Live: Arthur Russell Tribute Album Launch at Santos Party House, Featuring the Surviving Members of Loose Joints and Dinosaur L
"I wanna see all my friends at once!" screams a vocalist on Arthur Russell's "Go Bang". It's a line that might ultimately define the man - a musical genius of the glory days of disco who seemed to be loved, even pined after, by all who knew him. The feeling couldn't have been any more apparent than at the emotional Electric Minds tribute to the man last night at Santos, at which the surviving members of Russell's disco projects Loose Joints and Dinosaur L performed his tracks live.
Russell's most important work, for us at least, came when he moved to NYC and became the coordinator for the Kitchen - a creative roosting place for composers and instrumentalists - where he would meet and eventually collaborate with an avant-garde elite (Phillip Glass and David Byrne included). He had spent his youth cavorting with the likes of Allen Ginsberg and John Cage (while studying at the Ali Akbar Khan School of music in San Francisco; later, the young composer grew to be a playboy in the underground disco scene, gaining notoriety for his unique take on the genre and his entourage of nightlife's disco kings. Most fascinating was the fact that his peers put up with him at all. He often dropped projects mid-way (including an opera for Robert Wilson, later saved by Glass), respectfully declined to work with John Hammond (Bruce Springsteen, Bob Dylan, and Aretha Franklin's producer), and sometimes created so many versions of the same track that the end result was confused or went un-recorded. Not to mention his many romantic entanglements, some of which led to the poetry that served as his lyrics. In all, Russell was an innovative composer and musical virtuoso whose unique strengths and weaknesses combined to make him both adored and, for all intents and purposes, unknown.
When we arrived at Santos around 11pm, Flagrant Fowl's Pocketknife was DJing to a remarkably empty room. An older man in loafers and a leather jacket spun across the bare dance floor while a chorus of "Come Back Home" played from above. Another gray-haired man did a move that resembled the Macarena on his tippy-toes. Soon the band took the stage and a man in a gray suit took the microphone; "My name is Stephen Hall and we're going to play 'Lucky Cloud.' This is the Pocketknife remix", he said in a shy monotone, referring to Russell's lovelorn, mumbly anthem. The ten-minute rendition was as beautiful to watch as it was to hear, even if Hall turned his back on his audience for its entirety. "The band complains about that a lot," he told us later. "When I feel the groove, I turn to the band to relate to them. It's better that way." Vocalist Joyce Bowden was equally as adamant about not looking at her fans, as she dazed off, gazing towards the ceiling (her voice is as sultry as it ever was). I thought I saw her tear up, but I could have been projecting.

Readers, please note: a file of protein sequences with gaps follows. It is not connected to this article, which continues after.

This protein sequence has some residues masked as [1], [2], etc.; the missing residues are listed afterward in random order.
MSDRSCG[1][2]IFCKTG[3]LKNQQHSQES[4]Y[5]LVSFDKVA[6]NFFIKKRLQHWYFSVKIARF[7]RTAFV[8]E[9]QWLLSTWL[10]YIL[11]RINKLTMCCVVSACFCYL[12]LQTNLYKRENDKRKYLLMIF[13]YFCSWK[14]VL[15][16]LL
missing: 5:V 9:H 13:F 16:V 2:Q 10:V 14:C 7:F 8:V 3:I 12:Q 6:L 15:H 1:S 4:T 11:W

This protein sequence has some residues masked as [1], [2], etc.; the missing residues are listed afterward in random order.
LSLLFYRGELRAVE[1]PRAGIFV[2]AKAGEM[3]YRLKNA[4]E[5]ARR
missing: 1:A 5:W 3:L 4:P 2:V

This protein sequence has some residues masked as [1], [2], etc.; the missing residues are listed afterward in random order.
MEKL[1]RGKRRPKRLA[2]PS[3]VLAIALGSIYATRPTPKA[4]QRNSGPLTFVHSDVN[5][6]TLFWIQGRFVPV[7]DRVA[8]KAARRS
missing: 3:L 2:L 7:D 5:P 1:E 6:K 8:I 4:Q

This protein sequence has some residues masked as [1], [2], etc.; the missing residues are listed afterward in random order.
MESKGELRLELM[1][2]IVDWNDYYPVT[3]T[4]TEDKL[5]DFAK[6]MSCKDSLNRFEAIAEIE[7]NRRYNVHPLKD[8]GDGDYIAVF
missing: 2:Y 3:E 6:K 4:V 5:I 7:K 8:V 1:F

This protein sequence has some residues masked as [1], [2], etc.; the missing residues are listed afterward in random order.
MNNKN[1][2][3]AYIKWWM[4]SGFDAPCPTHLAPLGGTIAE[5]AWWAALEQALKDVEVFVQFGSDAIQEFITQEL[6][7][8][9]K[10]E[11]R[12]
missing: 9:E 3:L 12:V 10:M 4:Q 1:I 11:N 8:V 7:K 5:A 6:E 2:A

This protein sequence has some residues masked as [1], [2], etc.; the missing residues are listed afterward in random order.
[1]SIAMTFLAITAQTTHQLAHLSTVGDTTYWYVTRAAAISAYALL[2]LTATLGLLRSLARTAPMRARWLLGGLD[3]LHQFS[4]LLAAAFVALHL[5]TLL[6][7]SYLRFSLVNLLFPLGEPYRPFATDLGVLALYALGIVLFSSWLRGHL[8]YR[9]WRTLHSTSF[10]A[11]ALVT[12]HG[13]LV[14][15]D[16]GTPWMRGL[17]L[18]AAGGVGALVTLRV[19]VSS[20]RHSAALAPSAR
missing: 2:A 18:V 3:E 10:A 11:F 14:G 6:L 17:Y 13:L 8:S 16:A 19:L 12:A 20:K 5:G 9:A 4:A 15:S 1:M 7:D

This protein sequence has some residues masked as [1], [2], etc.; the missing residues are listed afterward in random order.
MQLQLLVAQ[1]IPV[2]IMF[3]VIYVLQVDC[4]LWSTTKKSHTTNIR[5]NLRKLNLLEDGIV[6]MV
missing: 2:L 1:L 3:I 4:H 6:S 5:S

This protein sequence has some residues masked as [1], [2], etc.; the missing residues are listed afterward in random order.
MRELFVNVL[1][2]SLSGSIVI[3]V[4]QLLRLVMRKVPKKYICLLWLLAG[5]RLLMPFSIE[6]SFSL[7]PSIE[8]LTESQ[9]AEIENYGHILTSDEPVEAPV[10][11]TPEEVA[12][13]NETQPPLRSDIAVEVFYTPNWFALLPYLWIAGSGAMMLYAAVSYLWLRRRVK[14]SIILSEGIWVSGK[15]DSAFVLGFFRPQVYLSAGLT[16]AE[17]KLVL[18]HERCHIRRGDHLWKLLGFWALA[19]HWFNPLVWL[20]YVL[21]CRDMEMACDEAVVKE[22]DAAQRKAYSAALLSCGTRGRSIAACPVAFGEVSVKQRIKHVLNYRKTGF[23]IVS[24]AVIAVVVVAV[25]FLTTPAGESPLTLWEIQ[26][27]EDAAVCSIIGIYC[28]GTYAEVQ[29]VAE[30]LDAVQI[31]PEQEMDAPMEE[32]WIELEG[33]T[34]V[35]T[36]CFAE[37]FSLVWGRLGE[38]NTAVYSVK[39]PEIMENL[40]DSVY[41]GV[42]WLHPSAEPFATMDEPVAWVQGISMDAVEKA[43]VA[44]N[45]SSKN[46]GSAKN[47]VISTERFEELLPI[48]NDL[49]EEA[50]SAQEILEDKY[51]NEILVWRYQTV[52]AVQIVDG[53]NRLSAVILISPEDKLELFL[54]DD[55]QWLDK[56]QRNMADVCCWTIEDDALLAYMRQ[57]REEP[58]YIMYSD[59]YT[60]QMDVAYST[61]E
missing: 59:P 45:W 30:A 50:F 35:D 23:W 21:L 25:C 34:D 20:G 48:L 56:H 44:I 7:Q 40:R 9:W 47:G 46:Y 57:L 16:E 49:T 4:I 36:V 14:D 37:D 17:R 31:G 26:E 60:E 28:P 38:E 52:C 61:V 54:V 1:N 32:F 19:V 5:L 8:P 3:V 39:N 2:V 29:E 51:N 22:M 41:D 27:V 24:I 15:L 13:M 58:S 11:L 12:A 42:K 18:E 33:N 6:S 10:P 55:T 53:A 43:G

Russell's disco hit "Go Bang" was next, prefaced with some more painfully sparse commentary by Hall. "There are too many people here to name, we'll remain a secret." (A subtle jab at going unnoticed in their prime? Who knows.) Either way, the extended performance was a full body experience. Each crescendo of the chorus line, "Go Bang, go bang, go bang, go bang, go HA!", was backed by Peter Gordan's sax (and his son Max's trumpet), an eerie sounding trombone wail, and every single member of the band screaming at the top of their lungs. They looked like people possessed (though we weren't scared) - wild eyed, hands flailing in the air, vocal squeaks resembling some sort of monkey call. At one point a vocalist slapped himself mid yell. By the time we got to the Loose Joints classic "Tell You Today", Bowden had lost her reserve - she jumped around the stage, hair in her face and smiling as she sang the words she had originally recorded in 1983.
There were a slew of DJs too - Danny Krivit, Brennan Green, Yam Who, and Dolan Bergin were all on the bill - but our night ended with the live show. While I certainly never knew or even revered Russell, I couldn't help but feel like I was there to honor my friend--the aging performers were so ripe with passion and love for their songs that it literally moved me to tears. As far as Loose Joints, they live on as Arthur's Landing - a band that plays Russell's songs - and even have a record coming out this month. Meanwhile, Gordon's own project, Love of Life Orchestra (which once featured Russell on cello), will put out a record on DFA in the coming month.
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